Political Reform

Homeless Military Veterans

Page 2

First, cheap room and board is a must for this to work. 

We will need a location that has low land prices and easy or non existent zoning regulations.  We will need access to an airport so we can transport homeless Vets from around the country to our training location.  We will also want quick access to at least some employment opportunities right from our training site.  

I believe that Utah provides several sites that are suitable.  On highway 80 heading west from salt lake city you pass the airport and the kennecott copper mine.  TelePerformance and Convergys both have call centers in the area where they provide outsourced tech support to high tech companies.  The area around Tooele, Grantsville and Mills Junction then would be ideal.  Land out there is plentiful and cheap.  As long as you stay reasonably close to highway 80 you have quick access to Salt Lake City and all the jobs that are available there.  You also have access to the copper mine and the jobs there, many of which are ideal for our purposes.  

The first step is to build housing.  A high rise apartment building style will likely provide the most housing for the least cost.  Advanced precast and site cast concrete construction methods such as site cast insulated tilt wall, Waffle-Crete or their Hybrid Building System will likely be the most cost effective.  A discussion on affordable housing can be seen here:  Which building system is used is not important as long as the final product is high quality, long lasting and cheap. The next step is to build the school facilities.  This will not be like most schools.  We will need lab space for technical training such as diesel mechanic and heavy equipment mechanic.  

Once the buildings are finished we need to arrange for food.  If you buy in bulk directly from farms and producers the price of food can be very low.  It should be easy to keep food costs down below $2 per day per person.  

You can see that this is easily achievable when you look at standard retail pricing found on bulk purchases of food.  Rice can be had at costco for $0.30 per pound ($0.15 per pound cooked), while beans and flour are around the same price.  Pancake mix is sold in 5 pound bags for $0.50 per pound.  Potatoes for 0.30 per pound and fresh vegetables for around $1 per pound.  Add in cheap meat like pork or chicken for $2.50 per pound and you can easily eat 2 pounds a meal 3 times a day for only a few dollars.  Acquire directly from the farmers and you can drive this down considerably.  Freshly cooked food you prepare yourself is more healthy and more tasty than fast food, so we are not giving up anything in terms of nutrition or flavor by spending so little on food.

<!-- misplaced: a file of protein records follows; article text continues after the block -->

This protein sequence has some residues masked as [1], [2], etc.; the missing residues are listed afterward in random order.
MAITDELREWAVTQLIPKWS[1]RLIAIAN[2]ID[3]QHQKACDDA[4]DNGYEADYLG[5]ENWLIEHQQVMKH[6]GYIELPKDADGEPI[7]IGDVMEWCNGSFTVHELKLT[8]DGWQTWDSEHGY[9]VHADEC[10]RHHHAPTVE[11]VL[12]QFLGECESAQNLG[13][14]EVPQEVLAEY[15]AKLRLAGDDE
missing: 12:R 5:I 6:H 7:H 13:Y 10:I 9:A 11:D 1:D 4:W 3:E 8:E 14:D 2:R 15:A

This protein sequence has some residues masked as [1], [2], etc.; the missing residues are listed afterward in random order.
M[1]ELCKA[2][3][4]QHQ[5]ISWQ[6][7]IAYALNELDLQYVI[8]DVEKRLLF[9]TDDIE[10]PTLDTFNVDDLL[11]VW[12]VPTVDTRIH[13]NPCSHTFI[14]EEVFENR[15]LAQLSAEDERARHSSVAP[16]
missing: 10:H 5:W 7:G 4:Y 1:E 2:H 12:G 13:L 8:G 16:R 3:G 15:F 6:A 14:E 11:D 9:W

With cheap housing and food handled we have the basis for success already established.  I estimate if we use standard high rise apartments, and put 2 to 4 people to a room, with 3 rooms per apartment we can provide housing at around 200 dollars per person per month.  Add in 60 dollars a month for food and we have just $260 per month or approximately $3,000.00 per year per person.  Most of our training programs will run from 6 months to 2 years, so the average debt each Vet will incur during his stay for room and board will be around $4,000.00

To  this cost we must add in the school costs.  We will need to estimate around $6,000.00 per year for training costs.  This should leave the average vet with a debt of $10,000.00 to $15,000.00 by the time he graduates the training program and gets a job.  This level of student debt is manageable and should be easily repaid.  We will be focusing on jobs that do NOT require a 4 year college degree.  Some examples are shown below.

IT tech support.  Training in storage arrays, computer networks, storage networks and converged systems

Advanced training and certifications in computer security and virtualization

Diesel mechanic, as well as heavy equipment mechanic

elevator repairman, electrician, welder, pipe fitter, heavy equipment operator, truck driver/commercial driver

HVAC, plumber, home remodeling particularly the high paying bathroom remodeling 

Once our Vets graduate from training and obtain a job they can start paying us back plus 10% so that the system has a margin in case some don't manage to pay the program back in full.  The company would make a profit doing this all while helping homeless vets get off the streets.